Thursday, July 4, 2013

Le Fleur, the Raven and the Writing Desk and Color Animal @ the Red Room (6/29/13)

Le Fleur was one of the handful of bands who made me think, "Hey, there's something going on in this here Boise music scene."  So when I learned that this would be their last show ever, I felt obliged to go and bid them farewell.  Talk about the Raven and the Writing Desk's dynamite performance at the WavePOP house gave me extra incentive to check this show out.

I counted twenty people when I got to the Red Room.  When Le Fleur took the stage, I counted around ninety (there could've been more).  A fine turnout.

Unfortunately, I worked the closing shift at a new part-time job, so I missed Storie Grubb's opening set.  Oh well.  Hopefully, I'll get to see/hear him and the Holy Wars soon--they've been working on some promising stuff lately.

Color Animal sounded murkier here than they did at the Flying M; I couldn't hear the guitars weave together quite as well.  Most likely, this was just due to the Red Room's acoustics.  Anyway, that was a pretty minor quibble since they sounded just as tuneful and rocking as they did the night before.  Hopefully, the slightly larger crowd will encourage them to come back around sometime.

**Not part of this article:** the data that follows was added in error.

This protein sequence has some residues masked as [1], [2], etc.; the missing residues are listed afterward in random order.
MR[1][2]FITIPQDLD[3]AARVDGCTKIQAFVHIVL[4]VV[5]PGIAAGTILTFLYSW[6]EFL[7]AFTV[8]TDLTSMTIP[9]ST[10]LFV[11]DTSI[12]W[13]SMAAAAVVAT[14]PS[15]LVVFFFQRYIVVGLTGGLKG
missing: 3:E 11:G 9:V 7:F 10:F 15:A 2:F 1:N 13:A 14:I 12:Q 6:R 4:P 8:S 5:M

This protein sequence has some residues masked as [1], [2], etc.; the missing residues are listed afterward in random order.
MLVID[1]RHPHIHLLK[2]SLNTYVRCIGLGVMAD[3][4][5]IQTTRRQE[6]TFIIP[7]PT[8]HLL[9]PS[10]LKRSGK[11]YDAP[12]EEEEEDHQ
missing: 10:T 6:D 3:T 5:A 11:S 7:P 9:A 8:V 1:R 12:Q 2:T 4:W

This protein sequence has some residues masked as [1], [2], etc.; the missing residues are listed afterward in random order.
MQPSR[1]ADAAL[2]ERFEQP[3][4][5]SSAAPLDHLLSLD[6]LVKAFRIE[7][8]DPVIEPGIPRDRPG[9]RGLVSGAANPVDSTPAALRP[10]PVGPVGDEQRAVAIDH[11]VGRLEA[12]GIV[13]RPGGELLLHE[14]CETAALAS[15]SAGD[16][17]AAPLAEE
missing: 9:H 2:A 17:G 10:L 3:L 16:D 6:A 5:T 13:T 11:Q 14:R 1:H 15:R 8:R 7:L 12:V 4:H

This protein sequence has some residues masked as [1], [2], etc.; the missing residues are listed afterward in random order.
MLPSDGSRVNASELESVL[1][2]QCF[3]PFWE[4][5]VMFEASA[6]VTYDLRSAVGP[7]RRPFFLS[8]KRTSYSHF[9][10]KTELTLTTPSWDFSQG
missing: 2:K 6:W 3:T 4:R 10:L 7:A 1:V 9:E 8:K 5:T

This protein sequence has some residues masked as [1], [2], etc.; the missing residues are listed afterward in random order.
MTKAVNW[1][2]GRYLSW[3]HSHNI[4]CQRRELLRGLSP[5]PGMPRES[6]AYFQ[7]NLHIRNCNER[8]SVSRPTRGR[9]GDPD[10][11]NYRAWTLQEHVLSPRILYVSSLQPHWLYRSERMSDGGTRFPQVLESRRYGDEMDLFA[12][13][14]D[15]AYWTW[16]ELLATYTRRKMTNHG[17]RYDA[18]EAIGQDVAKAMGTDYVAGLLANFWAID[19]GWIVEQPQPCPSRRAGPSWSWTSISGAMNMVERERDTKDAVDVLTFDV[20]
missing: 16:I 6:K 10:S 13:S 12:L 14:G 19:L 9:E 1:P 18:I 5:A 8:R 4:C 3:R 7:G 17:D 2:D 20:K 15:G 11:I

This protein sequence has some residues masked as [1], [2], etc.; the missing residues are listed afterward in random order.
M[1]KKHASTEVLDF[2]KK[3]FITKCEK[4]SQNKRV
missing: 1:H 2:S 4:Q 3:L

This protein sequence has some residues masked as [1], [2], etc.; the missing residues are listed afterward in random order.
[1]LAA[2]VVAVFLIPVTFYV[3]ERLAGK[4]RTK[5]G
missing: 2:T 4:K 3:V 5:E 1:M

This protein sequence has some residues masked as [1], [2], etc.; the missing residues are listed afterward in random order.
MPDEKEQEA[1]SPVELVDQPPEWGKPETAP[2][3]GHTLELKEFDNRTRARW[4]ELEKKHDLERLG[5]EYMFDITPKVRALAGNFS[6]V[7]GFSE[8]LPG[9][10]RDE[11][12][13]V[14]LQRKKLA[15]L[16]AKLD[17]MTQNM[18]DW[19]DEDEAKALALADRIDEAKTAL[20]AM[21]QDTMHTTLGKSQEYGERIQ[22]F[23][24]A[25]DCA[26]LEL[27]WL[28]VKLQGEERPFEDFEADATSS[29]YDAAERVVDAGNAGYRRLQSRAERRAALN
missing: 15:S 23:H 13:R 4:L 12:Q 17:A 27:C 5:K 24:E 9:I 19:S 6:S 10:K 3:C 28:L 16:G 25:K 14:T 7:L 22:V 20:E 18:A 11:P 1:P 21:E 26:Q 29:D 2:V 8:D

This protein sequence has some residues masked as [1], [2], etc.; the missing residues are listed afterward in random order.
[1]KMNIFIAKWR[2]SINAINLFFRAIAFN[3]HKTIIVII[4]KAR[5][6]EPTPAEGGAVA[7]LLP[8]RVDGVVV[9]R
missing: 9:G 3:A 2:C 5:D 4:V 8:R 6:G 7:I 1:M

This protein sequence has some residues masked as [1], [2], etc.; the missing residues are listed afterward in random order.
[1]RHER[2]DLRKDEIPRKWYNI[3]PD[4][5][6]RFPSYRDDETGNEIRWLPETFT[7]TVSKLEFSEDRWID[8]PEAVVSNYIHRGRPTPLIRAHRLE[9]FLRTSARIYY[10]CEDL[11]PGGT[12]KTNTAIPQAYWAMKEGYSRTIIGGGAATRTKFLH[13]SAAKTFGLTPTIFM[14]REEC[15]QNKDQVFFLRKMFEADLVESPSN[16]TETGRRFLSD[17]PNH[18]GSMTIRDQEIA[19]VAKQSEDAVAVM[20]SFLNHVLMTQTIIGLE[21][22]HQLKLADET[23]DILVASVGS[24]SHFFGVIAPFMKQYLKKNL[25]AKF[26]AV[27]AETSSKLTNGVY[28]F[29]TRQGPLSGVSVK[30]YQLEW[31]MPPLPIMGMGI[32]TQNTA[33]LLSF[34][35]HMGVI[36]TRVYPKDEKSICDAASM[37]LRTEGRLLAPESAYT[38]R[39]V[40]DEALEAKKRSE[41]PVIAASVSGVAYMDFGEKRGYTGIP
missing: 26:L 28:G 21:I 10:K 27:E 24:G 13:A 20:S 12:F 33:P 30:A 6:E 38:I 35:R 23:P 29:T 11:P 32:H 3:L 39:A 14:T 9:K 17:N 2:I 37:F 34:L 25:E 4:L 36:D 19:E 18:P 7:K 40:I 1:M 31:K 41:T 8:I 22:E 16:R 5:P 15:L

The Raven and the Writing Desk played next.  One gentleman described this Denver band to me as sounding like King Crimson joining with the Dresden Dolls to cover the Murder City Devils and Black Sabbath.  That trumps pretty much anything I can come up with ("a more symphonic Tom Waits or Murder By Death" sounds awfully weak by comparison).  Eerie violin, rumbling drums, crunching guitar, pounding piano and cool xylophone swirled around Julia LiBassi's soaring, swooning moan and cabaret-tinged tunes.  Would've made a helluva double bill with Minor Birds.  They'll be back, LiBassi said.  I hope so.

Le Fleur closed out the night with possibly their best set ever (that I've seen).  Their steady, relentless rhythms and howling fog of guitars sounded good and fierce.  Meanwhile, Ivy Meissner worked some grit into her growl, snarl and wail.  The crowd bounced, swayed and cheered wildly as the band scraped their repertoire bare ("At this point, we really only have a couple left.  For reals!").  It's sad that there won't be any more of this.  Still, a very fine note to go out on.

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